Geoffrey G. Xie

Theory and New Primitives for Safely Connecting Routing Protocol Instances

By: 
Franck Le, Geoffrey G. Xie, and Hui Zhang
Appears in: 
CCR October 2010

Recent studies have shown that the current primitives for connecting multiple routing protocol instances (OSPF 1, OSPF 2, EIGRP 10, etc.) are pervasively deployed in enterprise networks and the Internet. Furthermore, these primitives are extremely vulnerable to routing anomalies (route oscillations, forwarding loops, etc.) and at the same time too rigid to support some of today’s operational objectives. In this paper, we propose a new theory to reason about routing properties across multiple routing instances. The theory directly applies to both link-state and vector routing protocols.

New Frontiers in Internet Network Management

By: 
Ehab Al-Shaer, Albert Greenberg, Charles Kalmanek, David A. Maltz, T. S. Eugene Ng, and Geoffrey G. Xie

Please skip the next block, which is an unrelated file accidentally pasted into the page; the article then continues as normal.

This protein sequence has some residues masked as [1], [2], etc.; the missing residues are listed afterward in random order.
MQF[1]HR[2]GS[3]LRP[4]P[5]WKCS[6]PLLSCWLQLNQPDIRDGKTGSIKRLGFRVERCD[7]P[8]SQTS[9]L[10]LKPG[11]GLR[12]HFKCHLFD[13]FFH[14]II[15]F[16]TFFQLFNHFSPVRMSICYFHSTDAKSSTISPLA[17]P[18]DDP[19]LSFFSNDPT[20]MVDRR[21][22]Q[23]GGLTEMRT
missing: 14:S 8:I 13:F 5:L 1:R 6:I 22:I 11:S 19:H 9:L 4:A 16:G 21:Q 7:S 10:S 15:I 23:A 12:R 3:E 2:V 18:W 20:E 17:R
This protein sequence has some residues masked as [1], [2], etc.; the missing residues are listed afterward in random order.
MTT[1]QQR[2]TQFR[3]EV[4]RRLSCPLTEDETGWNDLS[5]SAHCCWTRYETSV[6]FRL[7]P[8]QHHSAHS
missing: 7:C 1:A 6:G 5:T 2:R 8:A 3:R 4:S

Appears in: 
CCR October 2009

Network management represents an architectural gap in today’s Internet [1]. Many problems with computer networks today, such as faults, misconfiguration, performance degradation, etc., are due to insufficient support for network management, and the problem takes on additional dimensions with the emerging programmable router paradigm.

Shedding Light on the Glue Logic of the Internet Routing Architecture

By: 
Franck Le, Geoffrey G. Xie, Dan Pei, Jia Wang, and Hui Zhang
Appears in: 
CCR October 2008

Recent studies reveal that the routing structures of operational networks are much more complex than a simple BGP/IGP hierarchy, highlighted by the presence of many distinct instances of routing protocols. However, the glue (how routing protocol instances interact and exchange routes among themselves) is still little understood or studied.

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